HBCU Alumni In NBA All-Star Game

All-Star Earl Monroe

The NBA All-Star Game will take place on Sunday at 8 PM EST. We’re taking a look back at the players from HBCUs who made the league’s Midseason Classic.

Willis Reed, Gambling: The burly center from Louisianna was named to seven All-Star teams, from 1965-1971. He was the MVP of the 1970 Game.



Sam Jones, NC Central: In addition to having 10 NBA rings, this former Eagle was selected to five NBA All-Star Games in the 60s.

Bobby Dandridge, Norfolk State: The sweet-shooting forward from Richmond was named to four All-Star teams, including back-to-back squads in 75-76.

Earl Monroe, Winston-Salem State: This Philadelphia hoops prodigy was a four-time All Star, twice with the Baltimore Bullets (’69, ’71) and the New York Knicks (’75, ’78).

Ben Wallace, Virginia Union: The undrafted, undersized big man Division II Virginia Union made four-straight All-Star teams from 2003-2006.

Bob Love, Southern University:  Love’s career got off to a slow start in the NBA, but took off in Chicago were he was named an All-Star three straight seasons (1971-’73).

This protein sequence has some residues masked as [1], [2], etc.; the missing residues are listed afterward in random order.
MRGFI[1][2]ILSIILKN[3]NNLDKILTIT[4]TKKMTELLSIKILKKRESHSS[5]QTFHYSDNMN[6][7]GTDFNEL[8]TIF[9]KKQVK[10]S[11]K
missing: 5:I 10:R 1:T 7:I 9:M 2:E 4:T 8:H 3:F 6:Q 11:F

Truck Robinson, Tennessee State: Another undersized big man, Robinson also scored 20-plus points per game in his heyday and earned two All-Star nods.


Zelmo Beatty, Prairie View: The third overall pick of the 1962 NBA Draft, Beaty made the All-Star team in 1966 and again in 1968. He was also a three-time ABA All-Star.

Richard “Dick” Barnett, Tennessee State: Barnett was a scoring machine at Tennessee State, and scored 15 points in his only All-Star appearance in 1968 as a member of the Los Angeles Lakers.

Anthony Mason, Tennessee State: Mason aka Mase is best known as an enforcer with the Knicks and Hornets in the ’90s, but he made his only All-Star appearance in 2001 as a member of the Miami Heat.

Charles Oakley, Virginia Union: Before there was Ben Wallace, there was Charles Oakley. The Virginia Union product made his only All-Star appearance in 1994.

Woody Sauldsberry, Texas Southern: The high-flying forward was the first HBCU player to be an All-Star, scoring 14 points in the 1959 game.




Leave a Reply

This site uses Akismet to reduce spam. Learn how your comment data is processed.

On the field. Behind the basket. In the pressbox. Bringing you HBCU Sports like you've never seen it before.

Copyright © HBCU Gameday 2012-2019 Unauthorized use and/or duplication of this material without express and written permission from HBCU Gameday is strictly prohibited. Excerpts and links may be used, provided that full and clear credit is given to HBCU Gameday with appropriate and specific direction to the original content.

To Top